For those unfamiliar, the Civilization series have the players play as an immortal leader of a civilization and task them with bringing prosperity to their empire. Civilization V is still the full package turn-base strategy game fans had come to know and love. Starting with a wandering villager and stone-wielding warrior of the ancient era, the player builds his/her empire through the ages. Building cities, managing cities, raising armies, waging war, fending off barbarians, engaging in diplomatic relations, nuking the neighbor, these are but a few of the activities that may require the player’s attention. Whatever the paths taken, it is still mystically satisfying to see one’s chosen culture grow from a small village to a multi-continental empire.

This iteration of Civilization also has 18 civilizations to choose from, but they each offer just one leader this time. Many of them, like Queen Elizabeeth, Alexander the Great, Gandhi, are no strangers to the veterans. Although it is said that these leaders each have unique and complex AI, they still feel similar and predictable. For instance, most will declare war on a player civilization that settles a new city close to their border just a few turns down the road, or when they start losing that war, the AI will make an one-time-only peace offer that is extremely unfavorable to them – that in itself is also a sign the AI player cannot sustain that war.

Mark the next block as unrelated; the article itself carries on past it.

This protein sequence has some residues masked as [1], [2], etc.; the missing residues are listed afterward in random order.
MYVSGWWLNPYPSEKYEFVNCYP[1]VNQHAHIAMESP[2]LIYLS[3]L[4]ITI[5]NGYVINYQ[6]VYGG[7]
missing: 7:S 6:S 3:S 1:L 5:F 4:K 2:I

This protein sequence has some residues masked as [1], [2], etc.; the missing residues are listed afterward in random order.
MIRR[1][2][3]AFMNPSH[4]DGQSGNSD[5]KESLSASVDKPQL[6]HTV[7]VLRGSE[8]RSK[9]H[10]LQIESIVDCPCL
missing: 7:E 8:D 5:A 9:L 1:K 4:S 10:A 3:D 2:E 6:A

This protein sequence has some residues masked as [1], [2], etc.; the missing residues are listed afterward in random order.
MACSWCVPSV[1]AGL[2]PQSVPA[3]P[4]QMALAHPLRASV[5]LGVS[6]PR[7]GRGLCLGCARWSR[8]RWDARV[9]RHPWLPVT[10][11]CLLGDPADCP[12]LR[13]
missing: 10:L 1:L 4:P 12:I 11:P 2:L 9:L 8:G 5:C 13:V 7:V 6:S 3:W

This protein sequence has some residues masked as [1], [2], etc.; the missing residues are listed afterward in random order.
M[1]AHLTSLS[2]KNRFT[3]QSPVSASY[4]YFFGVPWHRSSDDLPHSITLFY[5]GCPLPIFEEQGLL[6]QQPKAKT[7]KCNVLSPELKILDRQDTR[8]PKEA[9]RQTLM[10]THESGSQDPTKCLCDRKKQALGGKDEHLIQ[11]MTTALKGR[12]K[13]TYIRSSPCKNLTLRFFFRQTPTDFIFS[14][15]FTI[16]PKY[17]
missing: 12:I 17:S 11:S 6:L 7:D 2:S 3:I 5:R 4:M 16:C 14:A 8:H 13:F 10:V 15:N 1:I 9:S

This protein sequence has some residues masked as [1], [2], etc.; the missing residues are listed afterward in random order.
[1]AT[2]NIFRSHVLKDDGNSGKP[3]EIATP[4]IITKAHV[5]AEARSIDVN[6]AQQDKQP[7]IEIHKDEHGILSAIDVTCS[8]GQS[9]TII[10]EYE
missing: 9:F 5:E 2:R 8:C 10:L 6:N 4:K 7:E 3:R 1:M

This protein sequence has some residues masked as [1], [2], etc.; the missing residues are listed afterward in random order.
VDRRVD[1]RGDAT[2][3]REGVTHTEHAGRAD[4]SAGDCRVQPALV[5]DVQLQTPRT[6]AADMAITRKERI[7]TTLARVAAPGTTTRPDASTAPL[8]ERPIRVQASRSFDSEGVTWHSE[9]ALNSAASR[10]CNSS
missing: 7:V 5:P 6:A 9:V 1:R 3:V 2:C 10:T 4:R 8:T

There is one large change since last time however, is that it now utilizes Steam, the digital media manager. In other words, Steam gets installed when the user puts in Civ 5’s DVD and the game needs to be authenticated online via Steam before it can be played. It gets to be quite the nuisance that Steam, instead of Civ 5, gets started and goes through the login process before the game intro movie is even displayed.

       

Graphics: